Skip to content. | Skip to navigation

Personal tools
You are here: Home topics Trade EU WTO challenge to China's export restrictions on rare earths - guide

EU WTO challenge to China's export restrictions on rare earths - guide

13 March 2012
by eub2 -- last modified 13 March 2012

The European Union has launched a second challenge of China's export restrictions on raw materials including 17 rare earths, as well as tungsten and molybdenum. Together with the US and Japan, the EU formally requested dispute settlement consultations with China in the World Trade Organisation (WTO). This follows a successful EU challenge at the WTO on similar restrictions for other raw materials earlier this year.


Which raw materials are at issue in this case?

Raw materials covered by this case are various forms of rare earth elements (REE), molybdenum and tungsten.

REE are a set of 17 chemical elements in the periodic table, specifically the 15 lanthanides (lanthanum, cerium, praseodymium, neodymium, promethium, samarium, europium, gadolinium, terbium, dysprosium, holmium, erbium, thulium, ytterbium, lutetium) plus scandium and yttrium.

Which industries are most concerned by the current case?

Restrictions on these materials cause concern for many European industries, including high-tech producers of cars components, computers, cameras, mobile phones, flat panel screens, as well as "green" products such as wind turbines, catalysers, electric and hybrid vehicles, energy-saving bulbs.

What is the link between this new case and the first raw materials case?

The WTO has just ruled in favour of the EU and its co-complainants, the US and Mexico in a first challenge against China's export restrictions on various raw material. This first dispute, launched in 2009, covered similar export restrictions as today's challenge but on a different set of raw materials, namely bauxite, coke, fluorspar, magnesium, manganese, silicon metal, silicon carbide, yellow phosphorous and zinc. Both, the WTO Panel and Appellate Body confirmed the EU's claims and the final reports were adopted by the WTO Dispute Settlement Body on 22 February this year. China now needs to bring its measures into compliance with this ruling. However, while this first dispute should inform China more generally on the incompatibility of its export restrictions regime, it entails a formal compliance obligation only with regard to the specific materials challenged.

Despite this recent ruling, China has not sent any signals that it would remove its wider export restrictions. To the contrary, the latest rare earth quota announcements are further tightening the restrictions and are a clear signal in the wrong direction. Therefore, the EU decided to launch a further challenge on rare earth elements, tungsten and molybdenum. The EU very much hopes that these WTO consultations will lead to a satisfactory solution with China.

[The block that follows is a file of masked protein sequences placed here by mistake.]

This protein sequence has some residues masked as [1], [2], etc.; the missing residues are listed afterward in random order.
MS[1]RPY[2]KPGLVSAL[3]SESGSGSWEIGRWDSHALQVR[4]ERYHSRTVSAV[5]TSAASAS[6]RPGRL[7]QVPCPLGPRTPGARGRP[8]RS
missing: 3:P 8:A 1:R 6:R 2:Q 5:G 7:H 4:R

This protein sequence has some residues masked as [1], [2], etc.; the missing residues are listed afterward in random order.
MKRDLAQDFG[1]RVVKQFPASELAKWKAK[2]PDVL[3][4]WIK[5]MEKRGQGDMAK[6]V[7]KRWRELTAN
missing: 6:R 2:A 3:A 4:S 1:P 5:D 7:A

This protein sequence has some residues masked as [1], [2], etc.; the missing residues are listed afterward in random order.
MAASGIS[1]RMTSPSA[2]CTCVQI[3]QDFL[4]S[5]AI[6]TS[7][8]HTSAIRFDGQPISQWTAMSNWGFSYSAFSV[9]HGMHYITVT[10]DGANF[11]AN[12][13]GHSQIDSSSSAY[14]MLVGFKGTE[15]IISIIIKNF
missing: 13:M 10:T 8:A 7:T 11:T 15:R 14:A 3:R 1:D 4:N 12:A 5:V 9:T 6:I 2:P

What is the economic impact of this case?

Export restrictions create serious disadvantages for foreign producers by artificially increasing China's export prices and driving up world prices. At the same time, such restrictions artificially lower China's domestic prices for the raw materials due to significant increases in domestic supply. This gives China's domestic downstream industry significant competitive advantages and puts pressure on foreign producers to move their operations and technologies to China, which in turn results in losses of employment and production capacities in the EU.

The Chinese restrictions can lead to losses of employment and production capacities in Europe. These policies stand at odds with the non-discriminatory trade framework that WTO members, including China, have signed up to.

How have the export restrictions evolved and what are their effects?

China has gradually tightened its export restrictions on rare earths materials by raising export taxes and drastically reducing the export quota.  In June 2010, the Chinese authorities have implemented a drastic reduction of the quota by 32% for domestic companies and 54% for foreign-invested companies. It also caused the supply to the rest of the world to fall way behind demand (30.000t of quota destined for export vs. 50-60.000t of demand). Quota figures for 1st semester 2011, showing a further decrease of 35% in allowed exports amounts, compared to the same semester of 2010 (with a slightly deeper cut for foreign invested players than for Chinese exporters).

Those restrictions undoubtedly affected the prices. Sharp price increase started for many elements in mid-2010 (first tightening of the quota).This follows an absolute price peak for all elements in first half of 2011: most prices went up by 500%-1000%. In mid-2011, prices corrected downwards due to obstructed demand although, still, prices remain much higher than in 2009. China export prices are up to 100% higher compared to domestic prices.

Due to the restrictions and price hikes the EU industry had to drop manufacturing of some of their products, various businesses had to relocate to China, consumer prices of many REE-based goods went up, and uncertainty in downstream sectors on cuts of the supplies leaves the industry unstable.

What happens next?

A request for consultations is the first step in the WTO dispute settlement process.

The EU has raised the issue with China repeatedly over the past years without success, and now hopes to use the WTO consultation process to arrive at a mutually satisfactory solution with China. If no satisfactory solution is being found, the dispute can be transmitted to a WTO Panel for its ruling.

Source: European Commission

Sponsor a Guide

EUbusiness Guides offer background information and web links about key EU business issues.

Promote your services by providing your own practical information and help to EUbusiness members, with your brand and contact details.

To sponsor a Guide phone us on +44 (0)20 7193 7242 or email sales.

EU Guides